A transpose of a matrix is obtained by interchanging all its rows into columns or columns into rows. It is denoted by \(\displaystyle {{A}^{t}}\) or \(\displaystyle {{A}^{‘}}\). For example,

If \(\displaystyle A=\left[ {\begin{array}{*{20}{c}} 1 & 2 & 3 \\ 4 & 3 & 5 \\ 2 & 6 & 2 \end{array}} \right]\,\) then \(\displaystyle A=\left[ {\begin{array}{*{20}{c}} 1 & 4 & 2 \\ 2 & 3 & 6 \\ 3 & 5 & 2 \end{array}} \right]\)

In transpose of a matrix, the values of matrix are not changing, only their positions are changing. When we take the transpose of a same vector two times, we again obtain the initial vector. Further, A m x n matrix transposed will be a n x m matrix as all the rows of a matrix turn into columns and vice versa.

Let’s start a practical example of taking a transpose of a matrix in python…

First, we import the relevant libraries in Jupyter Notebook. We use NumPy**,** a library for the python programming that allows us to work with multidimensional arrays and matrices along with a large collection of high-level mathematical functions to operate on these arrays as shown below,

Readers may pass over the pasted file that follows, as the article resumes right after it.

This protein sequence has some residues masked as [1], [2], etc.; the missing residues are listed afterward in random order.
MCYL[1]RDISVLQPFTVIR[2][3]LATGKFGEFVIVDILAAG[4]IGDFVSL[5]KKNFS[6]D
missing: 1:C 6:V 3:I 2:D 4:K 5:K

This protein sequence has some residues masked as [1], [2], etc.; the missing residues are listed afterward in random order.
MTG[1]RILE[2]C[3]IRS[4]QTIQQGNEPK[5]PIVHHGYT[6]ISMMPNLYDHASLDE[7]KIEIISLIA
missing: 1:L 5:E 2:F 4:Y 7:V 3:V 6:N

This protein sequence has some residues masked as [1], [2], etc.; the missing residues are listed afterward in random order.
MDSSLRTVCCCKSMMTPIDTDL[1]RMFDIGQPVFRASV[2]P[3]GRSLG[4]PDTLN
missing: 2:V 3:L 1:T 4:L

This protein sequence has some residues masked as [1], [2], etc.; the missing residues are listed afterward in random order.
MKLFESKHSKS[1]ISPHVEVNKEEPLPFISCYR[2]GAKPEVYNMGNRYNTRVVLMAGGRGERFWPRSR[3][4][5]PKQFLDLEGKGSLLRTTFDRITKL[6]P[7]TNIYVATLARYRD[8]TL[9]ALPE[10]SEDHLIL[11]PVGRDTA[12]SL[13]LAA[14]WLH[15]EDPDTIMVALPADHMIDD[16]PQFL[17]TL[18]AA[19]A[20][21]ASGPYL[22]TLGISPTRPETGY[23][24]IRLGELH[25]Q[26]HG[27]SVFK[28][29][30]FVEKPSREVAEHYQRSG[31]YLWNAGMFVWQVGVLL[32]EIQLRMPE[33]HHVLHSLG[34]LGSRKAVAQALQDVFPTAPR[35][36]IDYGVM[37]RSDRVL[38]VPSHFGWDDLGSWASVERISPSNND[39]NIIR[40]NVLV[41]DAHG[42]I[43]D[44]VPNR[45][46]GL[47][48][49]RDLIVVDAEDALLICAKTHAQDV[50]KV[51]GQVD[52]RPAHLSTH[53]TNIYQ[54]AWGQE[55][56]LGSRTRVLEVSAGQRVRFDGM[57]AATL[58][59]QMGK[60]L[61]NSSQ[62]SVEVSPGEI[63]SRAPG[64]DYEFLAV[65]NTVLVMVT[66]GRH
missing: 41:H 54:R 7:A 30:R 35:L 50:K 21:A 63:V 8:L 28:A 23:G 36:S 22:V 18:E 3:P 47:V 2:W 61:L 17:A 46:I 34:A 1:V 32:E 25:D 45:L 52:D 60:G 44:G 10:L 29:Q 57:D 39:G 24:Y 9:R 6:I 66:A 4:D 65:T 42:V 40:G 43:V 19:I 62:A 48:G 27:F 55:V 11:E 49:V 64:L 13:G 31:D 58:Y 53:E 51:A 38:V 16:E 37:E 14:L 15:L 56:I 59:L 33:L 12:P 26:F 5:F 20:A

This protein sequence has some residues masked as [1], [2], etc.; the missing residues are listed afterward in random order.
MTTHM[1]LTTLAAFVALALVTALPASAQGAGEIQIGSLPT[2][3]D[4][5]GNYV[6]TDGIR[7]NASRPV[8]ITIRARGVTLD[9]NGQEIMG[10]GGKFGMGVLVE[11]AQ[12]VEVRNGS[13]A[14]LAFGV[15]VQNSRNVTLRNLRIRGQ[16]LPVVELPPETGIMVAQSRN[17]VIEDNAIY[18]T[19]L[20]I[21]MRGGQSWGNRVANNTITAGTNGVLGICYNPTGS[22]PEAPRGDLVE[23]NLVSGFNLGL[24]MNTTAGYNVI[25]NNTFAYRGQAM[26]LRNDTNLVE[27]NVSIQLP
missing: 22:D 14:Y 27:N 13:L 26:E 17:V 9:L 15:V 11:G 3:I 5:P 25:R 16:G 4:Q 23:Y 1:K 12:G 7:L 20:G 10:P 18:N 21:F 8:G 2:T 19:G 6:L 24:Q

## Transpose of a Matrix

Let’s see more examples of transpose of a matrix …

In above examples, you can see that, only rows of two matrices B and C are changed into columns and columns into rows.

Let’s see an example of taking transpose of a scalar and a vector.

It transpires from above examples that when we take a transpose of a scalar or vector, we obtain the same result because in python one dimensional array do not get transposed.

However, if we intend to get the transpose of a vector then we will reshape it into 4 x 1 matrix or 2-dimensional array, let’s do it practically,

**Further reading**